Cyber Security Survey for Namibia
Keeping an eye on what matters
It is with great pleasure that we present the findings of the first Deloitte Cyber Security Survey for Namibia. This survey covers both public and private entities and our aim is for this report to be a catalyst for contemplation, in-depth discussions and improvement of cyber security awareness and active cyber threat management in the country.
In light of the continued eﬀorts of the Namibian Government to formulate and promulgate an eﬀective law that recognises and regulates electronic transactions and addresses the need to define and criminalise cyber crimes such as electronic harassment and theft of electronic details, cyber security is an emerging topic within the Namibian business environment. Added to this are the eﬀects of globalisation and increased publication of exploitable vulnerabilities, which seem to have put Namibia on the map for cyber criminals.
Download the full PDF report here
This survey is the first of its kind in Namibia and collates and analyses data regarding the policies, procedures and practices followed by Namibian companies to manage and respond to cyber risk and potential cyber security attacks, as well as the impact this has on the company. This will assist users in assessing the general awareness and maturity of cyber security management within the following themes:
- Risk management;
- Skills and awareness;
- Monitoring and proactive incident management; and
- Financial metrics.
The survey was delivered via an electronic questionnaire and was directed at the person chieﬂy responsible for the oversight and strategic management of information security, such as:
- The Chief Information Officer;
- The Security Officer; or
- The Head of the IT department.
Given the qualitative and quantitative nature of the responses, we have taken care to ensure that information presented in our survey is anonymous and a fair reﬂection of the responses received. Once again, we would like to extend our appreciation to the respondents for the time and enthusiasm devoted to providing comprehensive responses. We believe that Namibia is a prime investment destination and provides excellent economic growth potential. Our hope is that this report will contribute to the adoption, implementation and application of strong policies, procedures and controls to mitigate and respond to the growing cyber security threat. We expect that this will lead to greater economic growth and stronger accountability and integration of IT functions with strategy and risk management functions.
In this survey, we have relied upon the respondents’ self assessments. Their responses have been presented with no modification or adjustment in an attempt to preserve the integrity and anonymity of the responses. We have not verified the accuracy or completeness of the information provided by the respective respondents.
Overall, our respondents were moderately familiar with cyber security management techniques and generally exhibited a positive attitude towards pro-active risk management. However, the general sentiment amongst survey respondents was that Namibia in general is not a high risk target for cyber crime. This is contrary to published data from internet security companies such as Symantec™, Verizon and the Ponemon Institute, which generally indicate a rise in activity globally as well as a rise in costs associated to successful breaches.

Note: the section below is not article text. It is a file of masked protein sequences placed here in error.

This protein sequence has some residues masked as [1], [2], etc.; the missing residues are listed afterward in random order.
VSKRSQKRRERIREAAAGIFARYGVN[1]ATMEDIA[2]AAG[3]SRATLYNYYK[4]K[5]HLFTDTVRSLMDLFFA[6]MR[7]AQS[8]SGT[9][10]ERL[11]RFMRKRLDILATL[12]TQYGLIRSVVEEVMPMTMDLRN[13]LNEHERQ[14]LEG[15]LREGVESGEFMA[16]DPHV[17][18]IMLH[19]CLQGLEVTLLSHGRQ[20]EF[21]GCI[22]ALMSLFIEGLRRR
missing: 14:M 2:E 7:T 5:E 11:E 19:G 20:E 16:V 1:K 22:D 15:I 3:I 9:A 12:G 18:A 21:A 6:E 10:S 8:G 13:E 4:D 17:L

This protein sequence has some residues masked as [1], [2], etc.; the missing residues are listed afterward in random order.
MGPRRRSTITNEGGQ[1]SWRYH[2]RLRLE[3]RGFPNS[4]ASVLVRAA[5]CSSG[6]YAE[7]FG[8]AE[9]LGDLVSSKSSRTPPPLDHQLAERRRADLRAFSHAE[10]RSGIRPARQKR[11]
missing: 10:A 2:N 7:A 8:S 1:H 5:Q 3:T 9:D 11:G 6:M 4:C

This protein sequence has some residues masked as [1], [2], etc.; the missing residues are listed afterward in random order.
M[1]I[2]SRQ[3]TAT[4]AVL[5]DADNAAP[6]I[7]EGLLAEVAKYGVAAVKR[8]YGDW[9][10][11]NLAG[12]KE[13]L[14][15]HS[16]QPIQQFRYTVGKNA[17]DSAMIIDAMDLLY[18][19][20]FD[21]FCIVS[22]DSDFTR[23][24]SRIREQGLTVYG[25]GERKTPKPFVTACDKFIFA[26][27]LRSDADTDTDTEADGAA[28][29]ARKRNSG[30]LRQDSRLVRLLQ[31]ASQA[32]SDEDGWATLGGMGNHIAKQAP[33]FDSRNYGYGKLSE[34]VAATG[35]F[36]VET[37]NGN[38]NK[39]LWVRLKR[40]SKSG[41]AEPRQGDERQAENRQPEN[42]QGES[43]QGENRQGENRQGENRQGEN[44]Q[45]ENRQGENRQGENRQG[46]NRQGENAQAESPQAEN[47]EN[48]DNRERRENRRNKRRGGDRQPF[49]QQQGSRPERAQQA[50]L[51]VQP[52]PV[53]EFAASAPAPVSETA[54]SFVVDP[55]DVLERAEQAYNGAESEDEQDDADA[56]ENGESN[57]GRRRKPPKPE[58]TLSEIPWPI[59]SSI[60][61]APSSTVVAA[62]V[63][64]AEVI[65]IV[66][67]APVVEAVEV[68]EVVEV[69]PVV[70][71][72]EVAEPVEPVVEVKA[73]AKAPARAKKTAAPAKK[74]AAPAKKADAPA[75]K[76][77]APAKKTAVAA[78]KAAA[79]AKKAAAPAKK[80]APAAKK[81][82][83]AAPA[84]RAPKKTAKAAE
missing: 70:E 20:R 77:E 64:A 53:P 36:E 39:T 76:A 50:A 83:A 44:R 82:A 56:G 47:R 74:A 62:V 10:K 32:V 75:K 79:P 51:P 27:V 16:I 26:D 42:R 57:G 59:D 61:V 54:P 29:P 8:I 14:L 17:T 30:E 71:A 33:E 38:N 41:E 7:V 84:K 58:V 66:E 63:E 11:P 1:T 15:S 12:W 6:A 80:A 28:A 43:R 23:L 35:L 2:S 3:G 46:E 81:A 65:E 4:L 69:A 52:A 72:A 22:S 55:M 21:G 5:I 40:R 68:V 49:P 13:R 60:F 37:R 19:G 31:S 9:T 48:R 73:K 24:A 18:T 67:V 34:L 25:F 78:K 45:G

The results of the first Deloitte Cyber Security Survey for Namibia indicate that there is inconsistent appreciation and awareness of the risks and benefits of cyber security management in the Namibian market. We are pleased to note increased awareness of cyber security risks and increased commitment to appropriate responses in certain sectors, especially with regard to having proactive plans and controls in place. However, it is clear from responses in other areas and sectors that Namibia is still in the infancy of cyber security awareness and management.
The following are the high level findings of this survey:
- There is a lack of awareness of cyber risk;
- Accountability for cyber security is assigned, but not always to the correct level of personnel;
- There is a lack of high-level direction and governance for the management of information assets;
- Budgets for IT as a whole are comparable to global standards, but may be too low for the strategic development of information asset management;
- There is room for improvement on skills and training.
A number of Namibian industries are faced with the growing prevalence of Internet of Things and industrial control systems, which are generally maintained by parts of the business that do not necessarily have special training in information security and therefore do not always put adequate control measures in place. This causes these systems to become easy targets for malicious intent.
We would like to thank all the respondents to our survey for their time and eﬀorts in providing us with valuable insight into the Namibian cyber security landscape. We trust that this report will contribute to the continued awareness of cyber security risk in Namibia.